Regarding that, you need to invest in a good set of flush cutters (not nippers or dykes) to trim the ends of those zip ties so they don’t draw blood from the next bit of skin that gets too close. 

nitpicky I know, but since you’re so proud of that wiring job, might as well take it to 11. 

-Skip

I knew you would share my hatred for improperly cut cable ties!

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2 hours ago, skipperT said:

...you need to invest in a good set of flush cutters (not nippers or dykes) to trim the ends of those zip ties so they don’t draw blood from the next bit of skin that gets too close.

That’s another tool I’ve just bought, that I didn’t previously know I needed.

Red 2015 Tracer, UK spec (well, it was until I started messing with it...)

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7 hours ago, Warchild said:

 I only deserve a 10.5, for only turning the snips 180-degrees away from hands, or at least turning them up against the adjacent plastic. 😥

😃

🤣 and well done, that was a nice touch. It always amazes me at how specific the Japanese are regarding the direction a zip tie or clamp should be left in after it’s secured to something! Blows my mind. 
 

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5 hours ago, BBB said:

That’s another tool I’ve just bought, that I didn’t previously know I needed.

Yep such a good thing to have!

Spent $65 on a pair years ago. I winced at the time, but have no regrets (although it’s apparently still burned in my brain!) Still want to purchase a slightly smaller pair from Nipex one of these days. 

I lent it once to someone and he used it on a wire and dinged the blade, but they still work nicely.

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  • 2 weeks later...
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Addendum to this thread.... my Tracer lighting after the Aux Driving lamps installed. Also a serious high-beam adjustment.

While I really can't see for diddly at night anymore, it's due to age, not the Tracer light output. The LED headlight is superb, and really does give us an excellent low-beam:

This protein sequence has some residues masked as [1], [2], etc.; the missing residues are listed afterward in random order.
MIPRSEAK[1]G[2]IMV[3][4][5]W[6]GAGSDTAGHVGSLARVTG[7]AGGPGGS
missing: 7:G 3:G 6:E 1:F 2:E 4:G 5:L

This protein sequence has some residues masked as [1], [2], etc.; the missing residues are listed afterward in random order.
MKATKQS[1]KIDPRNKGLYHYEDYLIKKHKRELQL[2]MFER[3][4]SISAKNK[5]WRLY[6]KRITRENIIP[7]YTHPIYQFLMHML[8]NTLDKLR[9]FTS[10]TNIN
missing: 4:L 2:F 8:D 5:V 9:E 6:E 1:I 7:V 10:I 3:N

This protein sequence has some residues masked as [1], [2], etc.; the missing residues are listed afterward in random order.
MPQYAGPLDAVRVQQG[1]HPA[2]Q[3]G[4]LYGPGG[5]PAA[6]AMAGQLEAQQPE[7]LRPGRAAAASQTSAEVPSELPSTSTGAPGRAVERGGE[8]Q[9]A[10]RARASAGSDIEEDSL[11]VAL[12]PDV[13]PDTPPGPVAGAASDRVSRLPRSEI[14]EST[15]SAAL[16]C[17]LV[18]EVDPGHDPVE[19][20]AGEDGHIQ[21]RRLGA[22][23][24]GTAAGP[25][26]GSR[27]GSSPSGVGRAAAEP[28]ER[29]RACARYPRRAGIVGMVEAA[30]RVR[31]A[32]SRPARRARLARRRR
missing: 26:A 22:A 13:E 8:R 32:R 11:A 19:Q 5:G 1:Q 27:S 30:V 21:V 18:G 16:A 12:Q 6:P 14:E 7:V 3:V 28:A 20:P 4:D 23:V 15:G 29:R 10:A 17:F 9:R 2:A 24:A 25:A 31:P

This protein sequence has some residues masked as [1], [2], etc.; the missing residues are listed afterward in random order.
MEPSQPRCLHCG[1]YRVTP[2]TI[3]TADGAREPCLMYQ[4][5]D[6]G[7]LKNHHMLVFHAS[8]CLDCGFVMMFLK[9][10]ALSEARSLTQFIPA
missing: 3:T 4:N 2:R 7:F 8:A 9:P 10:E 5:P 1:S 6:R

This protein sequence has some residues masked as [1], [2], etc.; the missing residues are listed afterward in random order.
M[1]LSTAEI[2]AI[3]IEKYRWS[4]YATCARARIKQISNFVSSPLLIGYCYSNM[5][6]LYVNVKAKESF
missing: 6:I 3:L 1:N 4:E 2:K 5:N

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Once I jacked down the high-beam headlight aim (thank you, Yamaha, for separating the adjustments!) and no longer light up owls in high trees, I think our high-beam is also excellent:

 

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But nothing beats the combo of high & low beam married to purpose-built Aux Driving lamps - the entire countryside is well-illuminated! Needless to say, you are not using these lamps in the presence of oncoming traffic - you would just set them on fire.  🔥  🔥  🔥 

 

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  • 4 months later...

Cheap 10w DRL below always on. Above Denali S4 lights switched with factory supplied switch. Mounted on GIVI highway bars.Finished a BBG1500 last month. No issues seeing everything at night. The Denali S4 while smaller than their monster cousins are superb and a bit less costly. But hey, not seeing objects on the road at night can be more costly! This winter I will install a lighted switch so I know when they are on in the daytime. 

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Edited by 2linby
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Everything is simple, Nothing is easy